The federal government is providing more aid for businesses, but advocates are calling for support beyond loans.
The federal government announced a range of funding April 17, including $962 million towards regional development agencies and the community futures network. It also announced April 16 it will introduce a program to provide loans to commercial property owners to forgo the rent of businesses for April (retroactive), May and June.
But Haliburton County Development Corporation (HCDC) executive director Patti Tallman said although the additional funding is positive, groups are lobbying to get more non-repayable, or grant, support.
“There’s certainly lots of money that’s going into rural communities which is something we’ve really been advocating for,” Tallman said. “The challenging piece for us as a CFDC (Community Futures Development Corporation), we don’t want to see people go into debt and we’d like to provide them with funding.”
Tallman said they expect to get just under $1 million from the funding. Although details are limited, they assume it will be directed towards their investment fund to provide loans to businesses for the pandemic. She added the HCDC COVID19 loan program – up to $25,000 at zero per cent interest– has had lots of interest and 16 takers so far.
She said businesses are feeling pressure locally, especially given the pandemic is stretching into the tourist season.
“We’re just cutting into our tourism season which is the biggest impact of our whole year. It’s just unfortunate that the small business owner is the one that’s taking the heat,” Tallman said.
Haliburton Highlands Chamber of Commerce executive director Jennifer Locke said the latest government announcements were a win for businesses. She also highlighted the announced expansion to the Canadian Emergency Response Benefit, with seasonal workers can now more readily access, and the bigger payroll range for the Canada Emergency Business Account, which is now for businesses between $20,000 to $1.5 million.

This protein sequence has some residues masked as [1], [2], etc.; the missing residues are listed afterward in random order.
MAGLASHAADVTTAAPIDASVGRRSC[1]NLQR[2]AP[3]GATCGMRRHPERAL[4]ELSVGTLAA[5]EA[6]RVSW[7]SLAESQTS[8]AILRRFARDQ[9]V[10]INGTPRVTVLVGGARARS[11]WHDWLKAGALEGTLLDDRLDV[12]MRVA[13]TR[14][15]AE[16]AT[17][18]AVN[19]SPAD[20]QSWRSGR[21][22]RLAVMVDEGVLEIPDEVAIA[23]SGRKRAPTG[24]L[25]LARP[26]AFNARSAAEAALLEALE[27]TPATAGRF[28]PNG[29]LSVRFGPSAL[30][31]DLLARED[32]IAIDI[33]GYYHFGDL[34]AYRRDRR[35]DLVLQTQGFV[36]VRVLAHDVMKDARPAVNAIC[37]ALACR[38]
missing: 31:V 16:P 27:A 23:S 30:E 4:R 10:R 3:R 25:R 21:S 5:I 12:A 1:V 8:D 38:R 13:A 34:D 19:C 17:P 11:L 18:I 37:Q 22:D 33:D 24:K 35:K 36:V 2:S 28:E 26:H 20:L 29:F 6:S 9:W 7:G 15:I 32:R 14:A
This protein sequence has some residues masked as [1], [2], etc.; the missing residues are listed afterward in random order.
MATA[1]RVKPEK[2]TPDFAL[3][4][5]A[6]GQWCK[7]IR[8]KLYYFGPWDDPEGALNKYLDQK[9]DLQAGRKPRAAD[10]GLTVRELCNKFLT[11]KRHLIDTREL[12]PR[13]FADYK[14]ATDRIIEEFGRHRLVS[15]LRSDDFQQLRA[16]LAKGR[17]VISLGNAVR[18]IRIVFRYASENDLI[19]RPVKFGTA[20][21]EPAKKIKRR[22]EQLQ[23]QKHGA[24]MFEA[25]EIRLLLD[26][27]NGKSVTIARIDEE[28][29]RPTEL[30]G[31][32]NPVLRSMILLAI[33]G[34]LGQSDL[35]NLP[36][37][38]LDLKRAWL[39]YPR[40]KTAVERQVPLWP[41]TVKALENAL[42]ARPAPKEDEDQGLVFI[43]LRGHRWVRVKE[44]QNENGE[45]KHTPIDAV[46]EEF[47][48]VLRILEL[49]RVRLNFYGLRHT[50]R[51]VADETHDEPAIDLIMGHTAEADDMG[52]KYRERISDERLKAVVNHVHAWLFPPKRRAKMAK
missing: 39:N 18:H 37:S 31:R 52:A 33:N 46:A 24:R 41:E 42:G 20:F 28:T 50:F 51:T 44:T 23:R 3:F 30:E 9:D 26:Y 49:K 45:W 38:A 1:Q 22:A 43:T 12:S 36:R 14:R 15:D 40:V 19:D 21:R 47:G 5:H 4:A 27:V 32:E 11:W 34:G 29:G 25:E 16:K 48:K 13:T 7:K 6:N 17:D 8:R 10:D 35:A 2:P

But Locke said there is some confusion about qualifying for all the different programs. However, she added businesses are innovating quickly during the crisis.
“I find my members are just trying to wrap their heads around what they qualify for,” Locke said. “Overall, they’re just hoping the community will support them now where they can and keep them in their minds as we move forward.”
She encouraged businesses to fill out the online Canadian Survey on Business Conditions, due April 24, to ensure the rural voice is heard.
“We’re a tight-knit community and we’ve weathered hard times before,” Locke said.
Tallman said CFDCs are lobbying for more help to provide for businesses over the next two years, with non-repayable contributions.
“We just hope the federal government is going to keep pushing money towards rural communities,” she said. “We just hope we can assist our rural community to get back into the land of the living. It’s just such a horrible time for everybody.”